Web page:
Jean Marrapodi, the chief learning architect at Applestar Productions and senior eLearning designer at Illumina Interactive, has a wealth of experience as an educator. The eLearning Guild recognized her as a Guild Master at Learning Solutions 2016 Conference & Expo. Jean has worked in special and elementary education at the primary level; adult education; higher education; and adult education with a focus on working with low-literacy adults. She entered the eLearning arena at the very beginning of online training, working as a training marketing manager for CompUSA in the 1990s. Jean has excelled at bringing strategies and vision from primary and early childhood education into her work with adult learners and corporate eLearning, and she lives by her motto: “It’s a great day for learning!”
I spoke with Jean recently about eLearning design for adult learners who come into the training with a broad range of experience and knowledge. The interview has been trimmed for length and clarity; the first part of the interview was published August 18.
Pamela S. Hogle: You started out as a classroom educator and shifted to, not only not teaching kids, but online. What overlaps and what’s different with your current work, teaching adult learners online?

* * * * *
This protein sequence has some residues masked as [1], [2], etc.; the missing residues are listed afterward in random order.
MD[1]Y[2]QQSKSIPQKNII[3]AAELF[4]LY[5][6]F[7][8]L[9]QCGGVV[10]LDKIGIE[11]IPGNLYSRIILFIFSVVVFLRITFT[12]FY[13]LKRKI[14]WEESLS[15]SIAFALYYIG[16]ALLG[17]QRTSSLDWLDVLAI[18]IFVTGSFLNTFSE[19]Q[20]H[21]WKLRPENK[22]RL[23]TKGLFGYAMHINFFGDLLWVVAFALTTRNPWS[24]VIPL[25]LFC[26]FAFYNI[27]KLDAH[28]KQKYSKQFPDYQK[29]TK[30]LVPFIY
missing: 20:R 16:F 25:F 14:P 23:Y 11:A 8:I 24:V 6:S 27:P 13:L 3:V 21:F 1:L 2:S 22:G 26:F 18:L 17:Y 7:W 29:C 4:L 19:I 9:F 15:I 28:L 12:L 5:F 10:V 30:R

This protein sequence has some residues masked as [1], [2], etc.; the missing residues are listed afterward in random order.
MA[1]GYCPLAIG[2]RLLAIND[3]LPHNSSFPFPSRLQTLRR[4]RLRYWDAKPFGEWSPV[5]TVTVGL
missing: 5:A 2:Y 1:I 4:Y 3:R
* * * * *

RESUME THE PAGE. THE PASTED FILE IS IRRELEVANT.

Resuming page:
Jean Marrapodi: My teaching background really did very little to prepare me for the change because it was all stand-up-and-deliver, pre-done curriculum. In the classroom, I tended to vary the curriculum that I was teaching and add a little bit more energy and creativity to it. I found myself in a very different world when I began working in the corporate sector.
K-12 exposes children to a broad base of information, to kind of give them a foundation for life. Higher education continues that exposure but takes a deep dive into a specialty area. Finally, we have early childhood, which is about discovery and exposure to the world. They want the kids to experience lots of things, and lots of it occurs through discovery. I tend to incorporate that early childhood thinking into the learning that I develop in the corporate world.
Corporate training is similar to education in that it has a predefined curriculum, but there is a need that is driving it, whether something is changing in the business, software, whatever, leadership development—there is usually some driving force that says, “I need to provide this to my people.”
One of the other differences is the difference between andragogy and pedagogy. Pedagogy is the teaching of children, and andragogy is the teaching of adults. Adults come to the classroom with a ton of background experiences that children don’t necessarily have, and so we have to expose [children] to things.